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New paramedic unit hits the road in Fayetteville

March 23, 2000

New ALS UnitBy DON AINES / Staff Writer, Chambersburg

photo: RIC DUGAN / staff photographer




FAYETTEVILLE, Pa. - In the first six days of the Fayetteville Volunteer Fire Co.'s new Advanced Life Support service, Paramedic Greg Myers had been called out on five of its dozen runs, including two Tuesday morning.

The service had been in operation seven hours when that first call came on March 15, said Myers, 26. It was for a person having chest pains.

Tuesday he had gone out on another call for chest pains and then a report of an unresponsive woman at the Piney Mountain Nursing Home, just across the Adams County, Pa., line.

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"That last call was a prime example" of why the ALS service was needed in the eastern part of Franklin County, according to Myers, who once worked for Chambersburg Area Advanced Life Support Services. The trip to the nursing home was much quicker from the new ALS office at Fayetteville. "I can remember working in Chambersburg it would sometimes take 15 to 25 minutes to get there," he said.

Fire Chief Max Lenherr said a paramedic from Fayetteville could be administering intravenous drugs or performing other procedures before a unit from Chambersburg would have gotten to the scene.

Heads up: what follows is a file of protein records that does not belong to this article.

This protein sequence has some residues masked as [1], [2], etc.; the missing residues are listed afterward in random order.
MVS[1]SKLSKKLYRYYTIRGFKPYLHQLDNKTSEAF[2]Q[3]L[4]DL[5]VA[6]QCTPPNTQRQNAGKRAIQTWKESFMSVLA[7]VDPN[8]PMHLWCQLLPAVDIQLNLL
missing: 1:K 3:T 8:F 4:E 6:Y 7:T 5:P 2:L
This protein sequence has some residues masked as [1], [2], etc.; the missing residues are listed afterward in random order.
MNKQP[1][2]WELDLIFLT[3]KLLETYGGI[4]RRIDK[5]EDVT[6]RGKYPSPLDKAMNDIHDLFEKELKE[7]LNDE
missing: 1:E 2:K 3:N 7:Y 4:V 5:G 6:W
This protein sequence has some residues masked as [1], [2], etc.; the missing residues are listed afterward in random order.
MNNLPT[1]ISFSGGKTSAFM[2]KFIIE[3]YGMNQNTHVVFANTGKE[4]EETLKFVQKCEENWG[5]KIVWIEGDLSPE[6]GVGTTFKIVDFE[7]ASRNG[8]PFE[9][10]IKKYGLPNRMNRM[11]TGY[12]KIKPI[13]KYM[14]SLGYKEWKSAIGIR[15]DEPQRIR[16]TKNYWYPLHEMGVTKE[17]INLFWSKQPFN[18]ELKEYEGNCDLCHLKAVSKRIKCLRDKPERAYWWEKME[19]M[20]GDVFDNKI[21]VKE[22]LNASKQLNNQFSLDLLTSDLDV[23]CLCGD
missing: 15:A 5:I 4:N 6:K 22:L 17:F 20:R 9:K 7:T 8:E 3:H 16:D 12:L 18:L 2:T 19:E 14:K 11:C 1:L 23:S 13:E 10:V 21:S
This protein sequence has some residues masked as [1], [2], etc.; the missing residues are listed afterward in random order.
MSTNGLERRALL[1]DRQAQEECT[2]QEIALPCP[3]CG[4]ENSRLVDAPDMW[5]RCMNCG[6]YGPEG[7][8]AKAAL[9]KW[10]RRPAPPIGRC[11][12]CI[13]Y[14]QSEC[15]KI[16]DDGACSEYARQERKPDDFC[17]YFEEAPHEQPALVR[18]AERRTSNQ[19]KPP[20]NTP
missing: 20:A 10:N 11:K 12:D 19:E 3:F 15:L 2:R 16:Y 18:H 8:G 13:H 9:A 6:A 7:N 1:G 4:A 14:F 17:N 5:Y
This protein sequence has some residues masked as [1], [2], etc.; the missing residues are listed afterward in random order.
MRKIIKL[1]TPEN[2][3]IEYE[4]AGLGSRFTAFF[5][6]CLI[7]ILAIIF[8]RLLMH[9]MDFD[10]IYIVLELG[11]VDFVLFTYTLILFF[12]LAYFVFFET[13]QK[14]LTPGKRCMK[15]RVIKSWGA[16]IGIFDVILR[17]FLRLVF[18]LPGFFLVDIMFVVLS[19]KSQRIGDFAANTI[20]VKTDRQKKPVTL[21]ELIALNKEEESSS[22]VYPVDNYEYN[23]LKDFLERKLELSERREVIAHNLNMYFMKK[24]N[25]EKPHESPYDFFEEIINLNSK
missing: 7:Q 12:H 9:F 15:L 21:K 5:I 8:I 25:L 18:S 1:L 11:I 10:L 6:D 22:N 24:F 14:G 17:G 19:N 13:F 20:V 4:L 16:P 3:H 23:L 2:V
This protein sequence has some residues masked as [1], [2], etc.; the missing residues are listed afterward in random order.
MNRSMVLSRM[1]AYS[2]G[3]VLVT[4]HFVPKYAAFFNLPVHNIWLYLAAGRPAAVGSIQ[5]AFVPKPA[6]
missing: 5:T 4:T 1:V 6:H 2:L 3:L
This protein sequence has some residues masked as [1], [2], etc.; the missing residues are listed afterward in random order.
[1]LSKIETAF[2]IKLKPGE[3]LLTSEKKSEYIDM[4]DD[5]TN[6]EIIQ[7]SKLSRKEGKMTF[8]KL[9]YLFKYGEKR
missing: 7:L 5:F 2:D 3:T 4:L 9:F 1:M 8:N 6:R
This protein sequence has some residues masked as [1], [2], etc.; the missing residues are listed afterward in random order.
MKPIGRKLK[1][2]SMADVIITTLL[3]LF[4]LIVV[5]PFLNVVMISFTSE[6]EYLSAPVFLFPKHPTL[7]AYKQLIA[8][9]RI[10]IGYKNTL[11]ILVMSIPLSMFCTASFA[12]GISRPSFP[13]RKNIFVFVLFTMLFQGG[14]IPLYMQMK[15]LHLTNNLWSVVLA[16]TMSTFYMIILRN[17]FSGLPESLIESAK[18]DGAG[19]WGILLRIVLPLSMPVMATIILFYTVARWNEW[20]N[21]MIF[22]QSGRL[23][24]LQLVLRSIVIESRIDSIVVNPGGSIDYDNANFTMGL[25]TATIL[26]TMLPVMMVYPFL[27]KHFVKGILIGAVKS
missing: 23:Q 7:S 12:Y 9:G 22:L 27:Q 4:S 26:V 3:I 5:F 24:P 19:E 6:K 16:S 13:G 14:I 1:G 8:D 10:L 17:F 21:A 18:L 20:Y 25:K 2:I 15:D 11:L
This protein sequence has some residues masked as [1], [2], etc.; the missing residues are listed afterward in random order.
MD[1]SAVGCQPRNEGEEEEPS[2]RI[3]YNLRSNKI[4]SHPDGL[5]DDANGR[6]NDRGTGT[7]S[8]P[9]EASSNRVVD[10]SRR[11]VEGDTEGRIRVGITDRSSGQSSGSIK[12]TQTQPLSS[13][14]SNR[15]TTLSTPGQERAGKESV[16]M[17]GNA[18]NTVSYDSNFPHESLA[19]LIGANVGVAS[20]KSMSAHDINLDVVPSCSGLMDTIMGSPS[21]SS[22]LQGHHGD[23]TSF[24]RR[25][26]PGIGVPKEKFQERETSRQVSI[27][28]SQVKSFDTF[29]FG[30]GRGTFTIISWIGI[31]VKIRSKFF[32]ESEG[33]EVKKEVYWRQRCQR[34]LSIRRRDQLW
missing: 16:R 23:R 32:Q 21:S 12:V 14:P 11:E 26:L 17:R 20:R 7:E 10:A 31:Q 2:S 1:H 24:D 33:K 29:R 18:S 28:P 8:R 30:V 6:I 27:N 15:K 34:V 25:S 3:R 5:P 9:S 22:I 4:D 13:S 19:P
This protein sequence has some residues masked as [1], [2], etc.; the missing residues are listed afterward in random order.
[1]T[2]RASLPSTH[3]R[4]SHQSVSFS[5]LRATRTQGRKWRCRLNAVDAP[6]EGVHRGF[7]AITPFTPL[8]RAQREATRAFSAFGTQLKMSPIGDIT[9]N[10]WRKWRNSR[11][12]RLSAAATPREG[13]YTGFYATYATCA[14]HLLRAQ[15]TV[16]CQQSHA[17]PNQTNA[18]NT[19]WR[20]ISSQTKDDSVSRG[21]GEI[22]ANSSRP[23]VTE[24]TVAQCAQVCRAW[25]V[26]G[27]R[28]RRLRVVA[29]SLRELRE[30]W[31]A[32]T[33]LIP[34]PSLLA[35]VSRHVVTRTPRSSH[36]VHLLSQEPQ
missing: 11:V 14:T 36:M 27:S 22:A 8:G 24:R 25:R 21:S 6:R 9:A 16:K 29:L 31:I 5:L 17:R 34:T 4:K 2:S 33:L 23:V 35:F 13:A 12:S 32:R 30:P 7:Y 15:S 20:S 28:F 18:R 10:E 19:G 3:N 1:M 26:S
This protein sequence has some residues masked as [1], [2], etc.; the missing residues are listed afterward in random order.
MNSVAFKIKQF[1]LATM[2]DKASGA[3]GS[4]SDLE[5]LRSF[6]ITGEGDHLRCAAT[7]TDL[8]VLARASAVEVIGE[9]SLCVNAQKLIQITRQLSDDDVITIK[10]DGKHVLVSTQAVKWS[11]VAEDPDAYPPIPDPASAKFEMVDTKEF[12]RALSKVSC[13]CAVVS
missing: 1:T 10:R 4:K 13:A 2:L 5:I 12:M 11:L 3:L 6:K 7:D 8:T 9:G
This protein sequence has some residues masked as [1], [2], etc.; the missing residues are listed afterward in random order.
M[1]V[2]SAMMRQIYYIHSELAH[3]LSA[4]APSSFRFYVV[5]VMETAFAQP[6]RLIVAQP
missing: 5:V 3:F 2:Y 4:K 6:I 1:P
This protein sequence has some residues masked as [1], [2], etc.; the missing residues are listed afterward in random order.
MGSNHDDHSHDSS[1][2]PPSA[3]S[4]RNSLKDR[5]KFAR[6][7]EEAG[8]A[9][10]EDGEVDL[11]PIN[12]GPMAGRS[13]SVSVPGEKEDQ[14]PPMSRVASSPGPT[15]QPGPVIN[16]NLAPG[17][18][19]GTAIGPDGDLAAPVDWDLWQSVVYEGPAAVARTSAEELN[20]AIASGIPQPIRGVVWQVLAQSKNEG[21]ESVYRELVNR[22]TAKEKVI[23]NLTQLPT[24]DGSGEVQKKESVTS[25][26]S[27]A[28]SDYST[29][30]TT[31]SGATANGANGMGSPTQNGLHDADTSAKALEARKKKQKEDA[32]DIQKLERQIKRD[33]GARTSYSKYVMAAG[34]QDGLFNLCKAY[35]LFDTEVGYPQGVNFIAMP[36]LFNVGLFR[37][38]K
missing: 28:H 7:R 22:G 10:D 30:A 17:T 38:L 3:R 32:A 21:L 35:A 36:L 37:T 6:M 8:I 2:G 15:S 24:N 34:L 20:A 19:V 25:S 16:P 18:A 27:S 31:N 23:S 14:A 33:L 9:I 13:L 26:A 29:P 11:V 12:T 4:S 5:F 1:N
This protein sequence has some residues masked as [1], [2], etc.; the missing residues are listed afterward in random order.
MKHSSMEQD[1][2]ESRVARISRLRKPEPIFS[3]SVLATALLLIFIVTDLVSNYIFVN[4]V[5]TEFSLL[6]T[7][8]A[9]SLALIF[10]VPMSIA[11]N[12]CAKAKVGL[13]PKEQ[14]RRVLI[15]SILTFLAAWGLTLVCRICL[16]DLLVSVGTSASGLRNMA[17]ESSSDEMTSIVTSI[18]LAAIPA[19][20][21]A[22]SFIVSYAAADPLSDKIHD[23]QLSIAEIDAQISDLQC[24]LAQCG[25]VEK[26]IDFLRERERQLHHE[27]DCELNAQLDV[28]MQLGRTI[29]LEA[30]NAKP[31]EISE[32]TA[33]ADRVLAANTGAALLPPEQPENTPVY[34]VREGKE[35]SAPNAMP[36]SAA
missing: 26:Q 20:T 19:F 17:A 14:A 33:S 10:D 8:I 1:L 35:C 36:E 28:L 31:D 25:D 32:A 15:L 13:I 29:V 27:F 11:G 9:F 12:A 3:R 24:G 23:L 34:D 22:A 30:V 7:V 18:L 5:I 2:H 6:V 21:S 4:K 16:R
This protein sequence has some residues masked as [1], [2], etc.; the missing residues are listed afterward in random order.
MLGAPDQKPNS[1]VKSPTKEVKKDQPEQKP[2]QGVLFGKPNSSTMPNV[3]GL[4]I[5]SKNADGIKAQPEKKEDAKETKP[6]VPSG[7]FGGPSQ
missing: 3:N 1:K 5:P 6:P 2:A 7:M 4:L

"We thought there was a need for faster response time in the area. Traffic on U.S. 30 is terrible," Lenherr said Tuesday. He said the company serves parts of Greene and Guilford Townships in Franklin County and Franklin Township in Adams County.

The fire company began work toward establishing the ALS unit almost a year ago, spending $40,000 for a 1997 Jeep and the medications, manual defibrillator and other equipment to stock the vehicle, Lenherr said.

The service will be funded primarily through fees and fund-raising.

Fayetteville has four full-time and three part-time paid paramedics. "There's one on duty 24 hours a day, seven days a week," he said.

Two more are preparing to begin paramedic training this fall. The fire company will pay for the training if they successfully complete the course, he said.

"It's the wave of the future. Eventually you'll see paramedics going out on every ambulance call," Lenherr said. Fayetteville also has three Basic Life Support ambulances.

The emergency medical services budget is $350,000, with $125,000 allocated for paramedic salaries, according to Lenherr.

"About 600 of our EMS calls were ALS calls" in 1999, Lenherr said. That's almost half the 1,300 medical calls the service had last year, he said.

Myers, who has been running ambulance calls since he graduated high school, said an ALS paramedic are certified to do more invasive procedures than the emergency medical technicians in other ambulances. The added skills include administering medications, operating the defibrillator, needle decompression for a collapsed lung and emergency tracheotomies, among others.

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